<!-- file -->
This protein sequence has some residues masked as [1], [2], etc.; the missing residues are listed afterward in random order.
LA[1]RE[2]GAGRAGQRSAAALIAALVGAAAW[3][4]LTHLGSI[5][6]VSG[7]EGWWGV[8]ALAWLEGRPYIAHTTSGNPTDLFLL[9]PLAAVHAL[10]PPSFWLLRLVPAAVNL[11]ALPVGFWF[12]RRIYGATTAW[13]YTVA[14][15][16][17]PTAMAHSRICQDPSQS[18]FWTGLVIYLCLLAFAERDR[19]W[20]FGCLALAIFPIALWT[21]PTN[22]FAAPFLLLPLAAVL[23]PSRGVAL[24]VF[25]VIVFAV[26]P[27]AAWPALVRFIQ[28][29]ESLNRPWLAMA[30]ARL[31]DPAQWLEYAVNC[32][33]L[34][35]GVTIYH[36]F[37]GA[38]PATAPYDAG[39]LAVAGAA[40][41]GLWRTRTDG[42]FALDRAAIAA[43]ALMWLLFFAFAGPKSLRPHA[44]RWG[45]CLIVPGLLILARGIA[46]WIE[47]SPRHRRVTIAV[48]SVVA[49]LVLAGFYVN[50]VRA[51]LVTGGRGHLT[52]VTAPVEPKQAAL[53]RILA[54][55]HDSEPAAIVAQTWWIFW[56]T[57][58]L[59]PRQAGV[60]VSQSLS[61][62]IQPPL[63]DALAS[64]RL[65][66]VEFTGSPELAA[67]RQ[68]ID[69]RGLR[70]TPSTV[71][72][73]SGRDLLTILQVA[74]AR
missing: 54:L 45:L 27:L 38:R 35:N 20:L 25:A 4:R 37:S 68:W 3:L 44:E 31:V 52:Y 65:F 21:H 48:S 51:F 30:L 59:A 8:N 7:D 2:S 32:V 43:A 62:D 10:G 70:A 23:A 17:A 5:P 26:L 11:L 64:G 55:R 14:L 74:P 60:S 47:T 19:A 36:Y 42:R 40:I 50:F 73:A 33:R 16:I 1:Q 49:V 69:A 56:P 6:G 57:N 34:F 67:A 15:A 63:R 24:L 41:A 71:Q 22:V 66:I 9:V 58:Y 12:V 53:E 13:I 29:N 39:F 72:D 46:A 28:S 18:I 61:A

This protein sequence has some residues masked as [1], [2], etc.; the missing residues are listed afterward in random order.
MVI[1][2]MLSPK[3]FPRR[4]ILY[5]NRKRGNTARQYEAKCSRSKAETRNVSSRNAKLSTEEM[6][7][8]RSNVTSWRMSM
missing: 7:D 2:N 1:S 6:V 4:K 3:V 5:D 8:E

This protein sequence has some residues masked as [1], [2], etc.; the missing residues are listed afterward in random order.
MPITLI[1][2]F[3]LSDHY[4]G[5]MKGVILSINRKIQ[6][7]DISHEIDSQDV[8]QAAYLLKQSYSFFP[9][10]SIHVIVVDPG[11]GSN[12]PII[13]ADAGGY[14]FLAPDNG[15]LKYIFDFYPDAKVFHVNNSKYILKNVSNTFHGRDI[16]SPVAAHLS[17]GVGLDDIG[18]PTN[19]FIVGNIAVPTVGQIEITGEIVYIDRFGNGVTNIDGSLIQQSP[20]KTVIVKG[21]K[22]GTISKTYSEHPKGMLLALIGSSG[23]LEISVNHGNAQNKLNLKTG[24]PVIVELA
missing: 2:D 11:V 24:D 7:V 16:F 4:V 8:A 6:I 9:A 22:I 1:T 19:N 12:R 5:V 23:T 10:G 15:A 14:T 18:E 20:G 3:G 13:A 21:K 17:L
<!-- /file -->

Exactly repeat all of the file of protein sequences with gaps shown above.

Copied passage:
This protein sequence has some residues masked as [1], [2], etc.; the missing residues are listed afterward in random order.
LA[1]RE[2]GAGRAGQRSAAALIAALVGAAAW[3][4]LTHLGSI[5][6]VSG[7]EGWWGV[8]ALAWLEGRPYIAHTTSGNPTDLFLL[9]PLAAVHAL[10]PPSFWLLRLVPAAVNL[11]ALPVGFWF[12]RRIYGATTAW[13]YTVA[14][15][16][17]PTAMAHSRICQDPSQS[18]FWTGLVIYLCLLAFAERDR[19]W[20]FGCLALAIFPIALWT[21]PTN[22]FAAPFLLLPLAAVL[23]PSRGVAL[24]VF[25]VIVFAV[26]P[27]AAWPALVRFIQ[28][29]ESLNRPWLAMA[30]ARL[31]DPAQWLEYAVNC[32][33]L[34][35]GVTIYH[36]F[37]GA[38]PATAPYDAG[39]LAVAGAA[40][41]GLWRTRTDG[42]FALDRAAIAA[43]ALMWLLFFAFAGPKSLRPHA[44]RWG[45]CLIVPGLLILARGIA[46]WIE[47]SPRHRRVTIAV[48]SVVA[49]LVLAGFYVN[50]VRA[51]LVTGGRGHLT[52]VTAPVEPKQAAL[53]RILA[54][55]HDSEPAAIVAQTWWIFW[56]T[57][58]L[59]PRQAGV[60]VSQSLS[61][62]IQPPL[63]DALAS[64]RL[65][66]VEFTGSPELAA[67]RQ[68]ID[69]RGLR[70]TPSTV[71][72][73]SGRDLLTILQVA[74]AR
missing: 54:L 45:L 27:L 38:R 35:N 20:L 25:A 4:R 37:S 68:W 3:L 44:E 31:V 52:Y 65:F 21:H 48:S 51:F 30:L 59:A 8:N 7:D 2:S 32:V 43:A 62:D 10:G 70:A 23:A 17:A 5:P 26:L 11:L 64:G 55:R 14:L 74:P 60:S 47:T 19:A 36:Y 42:R 40:I 50:F 73:A 33:R 16:I 1:Q 49:V 69:A 56:P 6:G 57:N 34:F 67:A 15:A 63:R 24:L 41:A 71:Q 22:V 66:I 9:V 58:Y 12:V 53:E 13:I 29:N 39:F 72:D 46:A 28:S 18:I 61:A

This protein sequence has some residues masked as [1], [2], etc.; the missing residues are listed afterward in random order.
MVI[1][2]MLSPK[3]FPRR[4]ILY[5]NRKRGNTARQYEAKCSRSKAETRNVSSRNAKLSTEEM[6][7][8]RSNVTSWRMSM
missing: 7:D 2:N 1:S 6:V 4:K 3:V 5:D 8:E

This protein sequence has some residues masked as [1], [2], etc.; the missing residues are listed afterward in random order.
MPITLI[1][2]F[3]LSDHY[4]G[5]MKGVILSINRKIQ[6][7]DISHEIDSQDV[8]QAAYLLKQSYSFFP[9][10]SIHVIVVDPG[11]GSN[12]PII[13]ADAGGY[14]FLAPDNG[15]LKYIFDFYPDAKVFHVNNSKYILKNVSNTFHGRDI[16]SPVAAHLS[17]GVGLDDIG[18]PTN[19]FIVGNIAVPTVGQIEITGEIVYIDRFGNGVTNIDGSLIQQSP[20]KTVIVKG[21]K[22]GTISKTYSEHPKGMLLALIGSSG[23]LEISVNHGNAQNKLNLKTG[24]PVIVELA
missing: 2:D 11:V 24:D 7:V 16:F 4:V 8:A 6:I 9:A 22:I 1:T 19:N 12:R 5:V 23:T 10:G 15:A 14:T 18:E 20:G 3:G 13:A 21:K 17:L